Georgia Criminal Defense Blog

Teenager Convicted of Murder in Georgia

Posted by Richard Lawson | Mar 13, 2020 | 0 Comments

Reports out of Savannah state that a teenager who was accused of a double homicide as well as a deadly police chase has been convicted. He has been found guilty after a jury trial of both murder and vehicular homicide in Georgia.

In 2017, the teenager was accused of shooting two victims. The incident led to a dangerous police chase that resulted in the death of a pedestrian.

As a Georgia Criminal Defense Lawyer, I will outline one of the homicide offenses in today's post - murder in Georgia.

There are various types of homicide crimes according to Georgia Law. This is similar in each state - however, the proper classifications and legal elements differ from crime to crime as well as state to state. Read how the law is laid out in Georgia.

Murder in Georgia

Murder in Georgia is defined by Georgia Law in O.C.G.A. §16-5-1(a) as:

A person commits the offense of murder when he unlawfully and with malice aforethought, express or implied, causes the death of another human being.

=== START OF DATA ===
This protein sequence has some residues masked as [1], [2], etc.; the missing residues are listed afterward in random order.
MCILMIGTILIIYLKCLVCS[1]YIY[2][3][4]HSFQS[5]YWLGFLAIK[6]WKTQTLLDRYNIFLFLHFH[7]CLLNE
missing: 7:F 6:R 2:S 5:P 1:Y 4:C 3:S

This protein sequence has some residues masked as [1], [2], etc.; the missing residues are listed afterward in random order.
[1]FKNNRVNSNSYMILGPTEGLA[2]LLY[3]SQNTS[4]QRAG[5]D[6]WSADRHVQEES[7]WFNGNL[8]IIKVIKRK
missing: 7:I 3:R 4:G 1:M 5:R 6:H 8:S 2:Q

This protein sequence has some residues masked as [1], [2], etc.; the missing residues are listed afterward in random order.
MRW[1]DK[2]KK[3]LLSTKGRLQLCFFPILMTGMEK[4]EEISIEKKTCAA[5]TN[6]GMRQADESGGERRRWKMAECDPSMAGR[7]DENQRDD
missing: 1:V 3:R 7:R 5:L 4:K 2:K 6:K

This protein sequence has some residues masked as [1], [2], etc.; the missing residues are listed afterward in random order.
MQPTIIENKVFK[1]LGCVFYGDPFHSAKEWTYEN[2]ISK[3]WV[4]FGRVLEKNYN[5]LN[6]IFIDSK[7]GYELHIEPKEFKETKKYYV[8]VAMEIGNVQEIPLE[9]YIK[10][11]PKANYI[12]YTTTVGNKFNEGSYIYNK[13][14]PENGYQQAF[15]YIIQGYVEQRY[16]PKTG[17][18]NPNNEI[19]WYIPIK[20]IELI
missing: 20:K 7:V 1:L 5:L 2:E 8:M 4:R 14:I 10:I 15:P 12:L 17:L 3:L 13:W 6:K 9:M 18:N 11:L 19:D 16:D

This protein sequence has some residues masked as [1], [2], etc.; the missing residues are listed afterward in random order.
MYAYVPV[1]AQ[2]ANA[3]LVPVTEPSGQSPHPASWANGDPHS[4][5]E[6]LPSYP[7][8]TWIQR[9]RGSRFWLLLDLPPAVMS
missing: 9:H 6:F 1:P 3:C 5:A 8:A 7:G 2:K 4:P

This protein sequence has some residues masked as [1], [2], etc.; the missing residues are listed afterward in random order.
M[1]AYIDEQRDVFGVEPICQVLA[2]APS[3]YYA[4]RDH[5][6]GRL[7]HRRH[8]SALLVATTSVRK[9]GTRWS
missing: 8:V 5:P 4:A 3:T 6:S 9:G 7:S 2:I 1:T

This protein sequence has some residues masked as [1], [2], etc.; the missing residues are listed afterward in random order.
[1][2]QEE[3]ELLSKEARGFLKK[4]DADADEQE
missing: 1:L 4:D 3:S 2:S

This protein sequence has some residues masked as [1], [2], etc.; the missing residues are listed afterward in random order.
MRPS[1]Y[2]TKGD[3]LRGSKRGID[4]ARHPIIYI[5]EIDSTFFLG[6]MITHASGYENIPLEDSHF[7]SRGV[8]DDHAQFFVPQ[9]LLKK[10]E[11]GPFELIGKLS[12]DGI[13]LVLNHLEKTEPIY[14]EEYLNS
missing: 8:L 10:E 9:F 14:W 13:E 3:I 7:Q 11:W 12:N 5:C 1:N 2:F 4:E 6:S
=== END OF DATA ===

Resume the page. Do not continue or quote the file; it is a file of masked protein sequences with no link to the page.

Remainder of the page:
There are a few very important terms that set murder apart from other homicide offenses in our state such as voluntary manslaughter in Georgia.

Our courts define malice as a wicked or corrupt motive or an intention to do evil and which the result is fatal and an unlawful objective to kill without justification or mitigation.

Express malice is the deliberate intention to unlawfully take the life of another human being, which is manifested by external circumstances capable of proof. Malice shall be implied where no considerable provocation appears and where all the circumstances of the killing show an abandoned and malignant heart.

It probably goes without saying that the criminal offense of murder is classified as a felony in the state of Georgia. The penalty if convicted of murder is either life in prison without the possibility of parole, a life sentence, or the death penalty.

Practice Note

If you have been arrested in the state of Georgia - especially if the charges are classified as serious felonies - do not wait to contact a Georgia Criminal Defense Attorney today.

About the Author

Richard Lawson

Managing Partner at Lawson & Berry:


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